It’s a unique opportunity that lets people have conversations in a boundary-less way that wasn’t possible before,” Ms. AbuSulayman said. “In addition to promoting social and political discussion, it carries a powerful economic incentive for businesses, too.”

Well, you know what the experts say:


  • The Arab Spring failed - turned to a terrible winter.
  • Globalization is on the retreat- everywhere.  
  • Connectivity is oversold; it doesn't really change all that much.
  • Authoritarianism is resurgent.
  • We lost the Middle East, thank you very much.


What's odd to me?  People have no sense of patience anymore and reach for the fatalism in a heartbeat. Meanwhile, everything is moving at such a fantastically high speed in terms of positive change.


Time's Battleland: TERRORISM - Minority Report has finally arrived

Read it and weep:  "Memo Cites Legal Basis for Killing U.S. Citizen in Al Qaeda."

As a U.S. citizen, the government can now kill you in advance of your actually committing a crime - simply by knowing that you are likely to act in a dangerous manner.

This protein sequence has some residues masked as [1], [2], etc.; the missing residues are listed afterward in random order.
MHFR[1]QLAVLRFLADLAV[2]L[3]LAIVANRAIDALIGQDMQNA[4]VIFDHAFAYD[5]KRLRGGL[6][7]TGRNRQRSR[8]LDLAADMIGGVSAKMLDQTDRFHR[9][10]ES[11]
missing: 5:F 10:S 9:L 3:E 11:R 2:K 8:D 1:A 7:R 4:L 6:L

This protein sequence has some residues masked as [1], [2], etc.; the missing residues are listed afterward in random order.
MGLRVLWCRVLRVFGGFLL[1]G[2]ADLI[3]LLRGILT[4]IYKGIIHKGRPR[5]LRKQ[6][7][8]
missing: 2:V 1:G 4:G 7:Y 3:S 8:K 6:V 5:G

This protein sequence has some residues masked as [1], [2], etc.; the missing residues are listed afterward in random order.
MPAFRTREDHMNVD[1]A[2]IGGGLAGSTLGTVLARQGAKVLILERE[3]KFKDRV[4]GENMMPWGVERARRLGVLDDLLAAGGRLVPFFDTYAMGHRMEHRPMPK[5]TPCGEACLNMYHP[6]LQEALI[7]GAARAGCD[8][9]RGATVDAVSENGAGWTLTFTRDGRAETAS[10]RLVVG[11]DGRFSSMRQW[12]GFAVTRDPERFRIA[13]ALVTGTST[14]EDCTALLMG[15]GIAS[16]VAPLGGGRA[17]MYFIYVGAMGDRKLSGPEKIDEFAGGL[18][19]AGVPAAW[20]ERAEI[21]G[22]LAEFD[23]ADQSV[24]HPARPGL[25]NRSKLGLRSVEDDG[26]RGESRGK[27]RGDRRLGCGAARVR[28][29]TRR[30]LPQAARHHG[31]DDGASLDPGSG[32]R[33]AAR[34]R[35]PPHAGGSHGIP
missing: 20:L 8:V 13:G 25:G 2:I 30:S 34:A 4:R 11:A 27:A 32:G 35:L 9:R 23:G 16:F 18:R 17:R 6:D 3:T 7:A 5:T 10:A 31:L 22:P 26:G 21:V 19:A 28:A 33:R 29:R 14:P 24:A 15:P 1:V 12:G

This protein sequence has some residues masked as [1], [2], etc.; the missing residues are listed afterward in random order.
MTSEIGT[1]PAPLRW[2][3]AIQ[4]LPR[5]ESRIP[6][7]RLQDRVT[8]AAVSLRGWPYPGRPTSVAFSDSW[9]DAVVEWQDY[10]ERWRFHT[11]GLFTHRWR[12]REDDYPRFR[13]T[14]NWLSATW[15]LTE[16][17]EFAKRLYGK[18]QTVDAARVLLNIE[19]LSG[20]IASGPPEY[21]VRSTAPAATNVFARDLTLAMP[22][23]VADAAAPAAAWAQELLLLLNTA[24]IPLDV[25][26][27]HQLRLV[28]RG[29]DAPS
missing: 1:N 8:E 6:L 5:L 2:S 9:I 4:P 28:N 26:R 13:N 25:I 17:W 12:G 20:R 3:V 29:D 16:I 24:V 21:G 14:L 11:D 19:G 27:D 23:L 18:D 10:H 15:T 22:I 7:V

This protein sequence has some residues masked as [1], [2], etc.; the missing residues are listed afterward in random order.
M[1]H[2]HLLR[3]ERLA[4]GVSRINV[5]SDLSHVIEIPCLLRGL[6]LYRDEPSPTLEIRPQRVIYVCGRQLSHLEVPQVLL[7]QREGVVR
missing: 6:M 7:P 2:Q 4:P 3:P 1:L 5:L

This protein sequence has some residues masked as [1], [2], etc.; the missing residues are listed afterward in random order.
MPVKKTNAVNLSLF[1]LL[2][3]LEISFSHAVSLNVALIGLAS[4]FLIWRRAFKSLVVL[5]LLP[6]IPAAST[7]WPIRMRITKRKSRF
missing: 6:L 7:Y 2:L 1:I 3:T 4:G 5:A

Read the entire post at Time's Battleland blog.


Interesting panel on Chinese navy (video)

Got this from Tom Wade, who attended the US Naval Institute's WEST 2013 in San Diego.  Been a while since I last spoke at one of those, but they are very good conferences on all things naval.

The guy to watch is the Naval War College prof Toshi Yoshihara.  Most interesting point:  Remember just how easy it could be to thwart the PLAN by placing one's own area-denial anti-access assets all along (or on) the so-called first island chain, which is owned by everybody EXCEPT China.  Per my usual point:  the balancing dynamic here is not all that hard and can be achieved through highly incentivized "others" like Japan (which grows more incentivized by the day).  America's need to turn this into the man a mano fight of the century is a bit much - for all the non-military reasons upon which I love to harp.


A salute to the Super Bowl


Scorching (but dead-on) Battleland piece on US strategic pivot

Winslow Wheeler, clearly a bit of a defense-waste firebrand, takes on AirSea Battle and the whole pivot logic.

I couldn't agree more.

The best bits: